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In a process termed secondary endosymbiosis a red alga was established as an endosymbiont. This led to the evolution of the complex plastids found in cryptophytes, haptophytes, heterokontophytes and apicomplexans. The genome of this former red alga was drastically reduced and mostly transferred into the host nucleus. Thus, most plastidal proteins are now encoded in the host nucleus and have to be imported from the cytosol into the plastid. Appropriate transport mechanisms had to be evolved. The aim of this work was the identification of new components of the third plastid membrane. It evolved from the outer chloroplast envelope of primary plastids. This membrane is distinct from other plastidal membranes due to the fact that it presumably contains β-barrel proteins which are characteristic of outer membranes of gram-negative bacteria, mitochondria and chloroplasts. With different algorithms putative plastidal β-barrel proteins were predicted and localized as fusion proteins in P. tricornutum. Out of 23 proteins, four were localized to the plasma membrane. Four other proteins were localized to the cytosol. Five proteins were localized to the ER. Additionally five proteins were localized to various compartments outside the plastid and five proteins were localized to the plastid. There were no new proteins of the third plastidal membrane identified. The used prediction algorithms are not suited to analyze a eukaryotic genome for β-barrel proteins. Moreover, the quality of the predicted gene models of the database complicated the analysis.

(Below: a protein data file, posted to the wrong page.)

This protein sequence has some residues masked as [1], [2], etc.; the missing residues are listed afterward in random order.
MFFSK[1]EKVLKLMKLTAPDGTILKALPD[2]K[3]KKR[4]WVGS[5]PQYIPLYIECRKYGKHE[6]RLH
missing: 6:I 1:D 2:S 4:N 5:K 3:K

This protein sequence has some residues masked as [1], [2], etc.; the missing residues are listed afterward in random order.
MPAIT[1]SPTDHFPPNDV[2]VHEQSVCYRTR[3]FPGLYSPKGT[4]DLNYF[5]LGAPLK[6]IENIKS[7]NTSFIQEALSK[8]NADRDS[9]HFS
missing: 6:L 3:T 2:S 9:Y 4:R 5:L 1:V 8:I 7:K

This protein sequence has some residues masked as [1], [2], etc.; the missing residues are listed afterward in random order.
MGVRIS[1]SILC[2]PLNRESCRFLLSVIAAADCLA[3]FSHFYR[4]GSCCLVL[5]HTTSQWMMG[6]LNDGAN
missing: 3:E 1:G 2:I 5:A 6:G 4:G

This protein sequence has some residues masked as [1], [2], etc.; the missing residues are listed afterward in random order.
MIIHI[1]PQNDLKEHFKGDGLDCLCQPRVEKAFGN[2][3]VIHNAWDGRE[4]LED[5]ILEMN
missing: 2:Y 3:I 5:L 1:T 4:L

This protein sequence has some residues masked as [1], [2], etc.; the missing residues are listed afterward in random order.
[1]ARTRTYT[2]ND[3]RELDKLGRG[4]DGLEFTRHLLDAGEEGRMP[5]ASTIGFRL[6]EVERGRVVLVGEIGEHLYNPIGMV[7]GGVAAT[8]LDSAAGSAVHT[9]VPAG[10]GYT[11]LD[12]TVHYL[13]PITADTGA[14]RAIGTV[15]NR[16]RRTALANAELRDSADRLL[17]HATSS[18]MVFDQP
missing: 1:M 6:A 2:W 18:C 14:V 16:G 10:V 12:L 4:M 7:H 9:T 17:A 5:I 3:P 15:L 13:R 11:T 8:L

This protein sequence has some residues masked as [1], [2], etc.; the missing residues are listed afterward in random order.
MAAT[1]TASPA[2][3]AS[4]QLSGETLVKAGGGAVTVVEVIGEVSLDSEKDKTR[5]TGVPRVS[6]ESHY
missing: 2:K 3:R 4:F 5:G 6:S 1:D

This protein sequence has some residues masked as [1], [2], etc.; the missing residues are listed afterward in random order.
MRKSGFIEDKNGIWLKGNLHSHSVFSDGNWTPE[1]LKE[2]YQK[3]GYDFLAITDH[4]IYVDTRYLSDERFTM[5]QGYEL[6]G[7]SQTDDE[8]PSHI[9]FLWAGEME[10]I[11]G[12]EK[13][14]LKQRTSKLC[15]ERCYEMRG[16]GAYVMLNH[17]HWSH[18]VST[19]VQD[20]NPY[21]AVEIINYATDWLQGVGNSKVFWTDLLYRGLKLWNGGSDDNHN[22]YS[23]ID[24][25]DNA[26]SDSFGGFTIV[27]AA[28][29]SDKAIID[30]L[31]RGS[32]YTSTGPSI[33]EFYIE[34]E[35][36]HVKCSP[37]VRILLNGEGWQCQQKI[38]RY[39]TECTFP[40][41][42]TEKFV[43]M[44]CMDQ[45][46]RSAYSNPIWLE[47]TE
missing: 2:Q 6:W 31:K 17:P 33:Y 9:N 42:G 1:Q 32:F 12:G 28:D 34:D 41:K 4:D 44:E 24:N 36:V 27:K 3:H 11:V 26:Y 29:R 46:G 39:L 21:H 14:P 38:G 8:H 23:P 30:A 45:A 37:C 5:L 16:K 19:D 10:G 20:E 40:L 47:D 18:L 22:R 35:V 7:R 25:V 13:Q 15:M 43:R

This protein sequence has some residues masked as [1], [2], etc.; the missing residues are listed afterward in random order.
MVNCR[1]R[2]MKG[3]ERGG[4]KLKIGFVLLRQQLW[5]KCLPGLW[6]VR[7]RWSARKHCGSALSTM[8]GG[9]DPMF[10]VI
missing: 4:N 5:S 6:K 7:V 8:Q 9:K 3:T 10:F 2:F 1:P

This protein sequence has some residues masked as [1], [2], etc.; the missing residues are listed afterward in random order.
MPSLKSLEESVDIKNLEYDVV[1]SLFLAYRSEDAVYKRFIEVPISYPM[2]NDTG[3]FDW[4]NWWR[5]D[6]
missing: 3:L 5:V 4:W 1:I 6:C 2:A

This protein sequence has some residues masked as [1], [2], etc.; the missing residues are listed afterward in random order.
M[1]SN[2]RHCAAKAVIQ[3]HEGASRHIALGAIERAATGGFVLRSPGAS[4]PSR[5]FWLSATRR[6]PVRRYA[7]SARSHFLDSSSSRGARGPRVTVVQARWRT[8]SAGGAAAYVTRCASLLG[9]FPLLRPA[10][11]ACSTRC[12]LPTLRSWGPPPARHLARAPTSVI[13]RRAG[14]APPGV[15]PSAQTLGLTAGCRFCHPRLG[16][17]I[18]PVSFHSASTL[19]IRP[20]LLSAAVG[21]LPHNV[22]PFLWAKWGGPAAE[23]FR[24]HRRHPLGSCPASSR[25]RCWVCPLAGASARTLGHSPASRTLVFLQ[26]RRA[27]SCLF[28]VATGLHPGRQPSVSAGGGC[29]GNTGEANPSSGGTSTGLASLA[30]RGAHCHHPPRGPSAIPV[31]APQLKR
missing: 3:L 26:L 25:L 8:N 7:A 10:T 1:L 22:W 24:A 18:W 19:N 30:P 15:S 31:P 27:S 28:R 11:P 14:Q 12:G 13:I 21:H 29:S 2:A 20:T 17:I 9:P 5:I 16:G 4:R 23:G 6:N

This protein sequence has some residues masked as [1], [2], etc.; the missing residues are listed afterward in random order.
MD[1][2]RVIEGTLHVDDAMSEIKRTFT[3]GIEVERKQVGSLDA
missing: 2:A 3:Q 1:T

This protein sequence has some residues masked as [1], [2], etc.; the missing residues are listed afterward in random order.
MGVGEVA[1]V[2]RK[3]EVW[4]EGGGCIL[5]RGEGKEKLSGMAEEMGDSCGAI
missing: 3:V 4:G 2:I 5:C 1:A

In the second part of this work the subcompartmentalization of the ER of P. tricornutum was analyzed. Based on the classification of the ER into a hostER, nuclear envelope and cER the functions of these two subcompartments were tested. Based on the assumption that hER and cER are exposed to different physiological conditions during night and day, functions as protein quality control and protein folding might be restricted to the hER. Therefore, factors of the UPR were studied. Surprisingly, IRE1 and PERK were identified in heterokontophytes and haptophytes. Localization studies of these UPR factors showed that these are indeed mainly found in the hER and only in minor concentrations in the nuclear envelope and cER. hDer1-2 which takes part in protein degradation shows an equal distribution over the complete ER, while transporter proteins like Tpt1 are mainly found in the cER and nuclear envelope. The absence of the UPR factors in the cER can be explained by different physiological conditions during night and day inside of these two subcompartments. Additionally, the presence of PERK and IRE1 in protists sheds a new light on the evolution of the UPR. An alternative evolutionary history is conceivable.